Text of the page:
How To Record Digital Video
From Your PC To VCR

You'’ve probably heard about how you can save a digital movie from your PC to a digital camcorder, but did you know you could save it directly to a VCR as well?

The benefits of this are many. First is that there’s no need for a digital camcorder to do it. You most likely already have a VCR that you can output your video to. The tapes for VCR are fairly inexpensive too, unlike digital tapes.

record digital video from pc to vcr

Converting video from PC to a VCR yields many benefits

Connecting VCR to PC is a simple process as you’ll see. Once you know how to connect VCR to PC you’ll probably use this technique over and over again.

Step 1: Check Your Hardware

The first step in your VCR to PC hack technique is to check your hardware. That usually goes without saying, but both software and hardware are needed to connect VCR to PC and get the results we’re after.

You will need to check out your graphics card. Get behind your computer and look at the output connections. Connecting VCR to PC requires that you have what’s called a 'TV Out' connection. This should either be labeled 'S-Video' or 'Composite'. Either of these will do.

If you’re at all familiar with video connections, you probably know that there are many different types of connections that you can use. Between 'S-Video' and 'Composite', S-Video is generally regarded as providing the better picture quality. S-Video works by separating the color component of the picture from the brightness of the picture, giving a better-looking final image. Nonetheless, for our purpose, either connector will do.

Step 2: Figure Out Those Cables

Okay, you’'ve found your connectors and they fit in one of the above categories. Now we have to take the next step. To connect VCR to PC we need cables.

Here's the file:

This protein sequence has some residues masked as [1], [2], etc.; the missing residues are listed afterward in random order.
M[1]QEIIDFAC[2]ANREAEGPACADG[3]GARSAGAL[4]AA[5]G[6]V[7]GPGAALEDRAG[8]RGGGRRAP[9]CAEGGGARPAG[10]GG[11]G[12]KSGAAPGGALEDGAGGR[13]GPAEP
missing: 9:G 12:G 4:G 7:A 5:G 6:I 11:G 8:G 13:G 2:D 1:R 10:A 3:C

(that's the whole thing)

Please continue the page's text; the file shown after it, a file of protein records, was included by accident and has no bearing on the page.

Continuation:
Cables come in a wide assortment so you need to find the one that fits into your connector. How do you exactly which cable you need to connect VCR to PC? Check both the connectors on your graphics card as well as the connectors on your VCR.

For example, do you have S-Video connectors on both the graphics card and the PC? If so, you need an S-Video to S-Video cable. However, if you find that the resulting picture on your monitor is black and white, you may need some help with a S-Video to composite converter. Beyond the graphics, you need to connect the audio.

Find the output connectors on your sound card. You will use a 2 x RCA female to 3.5mm phono Jack cable to connect it to the audio connector on your VCR. Check online for the cables you need or go to your local electronics store.

Step 3: Get the TVTool Software

Now we’re going to the software part of connecting VCR to PC, but first let’s check our results so far. If you'’ve hooked up everything properly, go ahead and turn everything on. Turn on your TV and switch it to VCR channel, and make sure the video recorder is set to the right AV channel.

No magic yet, just a black screen. The next important step in your VCR to PC connection is a software tool. It’s called TVTool, and you can download it from their website. You can install a trial version of their software.

Once it’s installed, it will present you with a tabbed control interface. To see your video on TV, click on the big green 'TV Mode' button. Once done, toggle back to your PC using the F2 key on your keyboard.

Now, how do we record? It’s simple. Find a video player for your PC. I recommend the Zoom player because it lets you manipulate the final image for a correct fit to your TV. Then, click 'Record' on your VCR and you'’re done!


Connecting VCR to PC might seem a bit outdated to some people, especially in this age of digital camcorders. However, there are simply times that you need your digital video creations output to the tapes you play in your VCR.

If you were to use your digital camcorder to accomplish the same feat, you would first have to record back to your digital camcorder (from your PC), and then record from your digital camcorder to your VCR. It’s a two-step process. But if you connect VCR to PC, you can do the whole thing one fell swoop!

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